Natural Wonders in Hwange
Day one of my trip and I found myself sitting beside a fire basket at Nehimba Lodge, in the remote north west of Hwange National Park, sipping pink gin as night fell. At a waterhole just a few feet away, a patch of darkness intensified and coalesced into a huge bull elephant.
More and more of the animals arrived – coming so close I hardly dared breathe. Elephants are very familiar from countless TV documentaries, yet it was difficult to grasp that they were right there in front of me. But Hwange was full of such natural marvels.
When I arrived at Nehimba, run by Imvelo Safari Lodges, the first thing I noticed was the birdlife: flashes of colour as a lilac-crested roller opened its wings; hornbills with red or yellow beaks; a secretary bird stalking alongside the track. Before I’d even checked in, I’d seen impala and crocodiles nearby.
Later, on safari, I saw kudu with fantastically twisted horns, groups of comical warthogs and several water buck – easily recognisable by the loo-seat-shaped white markings on their rears – before the big thrill of picking out two lionesses resting in the shade of a stand of trees.
Licensed guides can lead visitors on walking safaris in Hwange – an entirely different experience from watching from a jeep. Legendary ranger Mark ‘Butch’ Butcher took my group stalking an elephant through the bush.
Soft flexible footwear is better than solid walking shoes, he advised – elephants may have poor eyesight but they can hear a twig snap at 100 yards. If an elephant charges, he added, don’t all run in different directions but bunch together and make yourselves look big. Simple!
Related: Discover Zimbabwe and Zambia.
Luxury, Contrasts and Riding the River
The next part of the trip, took me to the mighty Zambezi river, some three hours away by car from Nehimba. It is the natural border between Zimbabwe and Zambia and the difference between the two countries was obvious, even from the shore.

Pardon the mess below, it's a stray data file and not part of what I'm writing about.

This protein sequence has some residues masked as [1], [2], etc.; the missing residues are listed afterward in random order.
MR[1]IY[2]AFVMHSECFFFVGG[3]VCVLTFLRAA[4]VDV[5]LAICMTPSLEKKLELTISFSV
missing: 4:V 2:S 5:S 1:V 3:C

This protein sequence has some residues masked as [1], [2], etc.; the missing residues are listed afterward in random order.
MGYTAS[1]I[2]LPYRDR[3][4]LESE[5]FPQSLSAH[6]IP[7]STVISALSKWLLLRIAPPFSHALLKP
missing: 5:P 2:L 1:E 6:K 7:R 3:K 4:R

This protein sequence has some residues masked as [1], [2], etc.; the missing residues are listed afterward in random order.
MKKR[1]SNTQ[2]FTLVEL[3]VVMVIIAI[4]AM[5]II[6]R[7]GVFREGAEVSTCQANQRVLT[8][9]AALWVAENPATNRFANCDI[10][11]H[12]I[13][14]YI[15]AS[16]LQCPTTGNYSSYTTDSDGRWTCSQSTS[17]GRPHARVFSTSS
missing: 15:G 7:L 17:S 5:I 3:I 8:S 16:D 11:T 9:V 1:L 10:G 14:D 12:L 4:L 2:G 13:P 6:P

While Zimbabwe is open bush, Zambia is agricultural land and over the broad, calm stretch of water, I could see fields of maize and tobacco and people working in them – even hear their conversations echoing across.
I stayed at Imvelo’s Zambezi Sands lodge, right on the river’s edge, with decking, plunge pools, and vervet monkeys sitting on the loungers or peering quizzically through the windows, doing a bit of tourist spotting.
Bushtracks has the edge on other river trip companies. It’s installed jet engines rather than propeller-driven motors on its boats, meaning they can journey up the Zambezi into much shallower water and within 500m of the mighty Victoria Falls, right on the Zambian border, without risk of snagging on weed or rocks.
As other sunset cruisers turned back, my boat, the charming rustic Darter, headed on towards the waterfalls.
It was very African Queen, but with a bar. The loo, tucked neatly into the cabin, even had open windows so you wouldn’t miss a thing.
In between pouring cold beers and chilled white wine, our guide pointed out hippos (including a mother with baby on her back) and crocs, hammerkopf birds and their untidy nests, pied kingfishers and Egyptian geese.
Getting Soaked by the Falls
Victoria Falls can be seen from as far as 12 miles away, as a vast plume of ‘smoke’ (mist, of course) often accompanied by a rainbow. I could also hear the constant roar as 30 million cubic feet of water a second thundered over the 350-foot-high rockface.
At the visitor centre, all guides carried umbrellas and poncho traders were everywhere. My poncho was rather cumbersome and I had half a mind not to wear it – after all, I was British, how bad could the spray be?
And all was fine until I got closer to the falls, the fine mist became a deluge and my cropped trousers neatly funnelled the run-off from the poncho into my shoes.
When the Zambezi is low, it’s possible to walk from the Zambian side to Livingstone Island in the middle of the falls, where people have picnics and, if you’re brave, you can also swim in a natural infinity pool that leaves you all but peering over the waterfall’s edge.
Vertigo at the Zambezi Gorge
First-time visitors to Gorges Lodge, 30 minutes from the falls, are led nonchalantly through reception to a viewing deck… 1,000 feet above the Zambezi as it winds through the sheer-sided gorge.
There were synchronised gasps all round in my group – it was a literally breathtaking view. Chalets were in the same dramatic position, with their own balcony, making it difficult to tear oneself away from the view until night fell.
A pair of black eagles is a local attraction at the lodge, with telescopes set up to focus on their nest on an impossibly narrow vertiginous ledge.
Debbie, who runs the lodge with her husband Chris, has built up a special relationship with the birds – they came to her call to be fed, snatching a piece of meat on the wingas she hurled it into the void.
South Africa, often described as a whole world in one country, is blessed with the lion's share of sights and experiences. Find out more about our holidays to South Africa here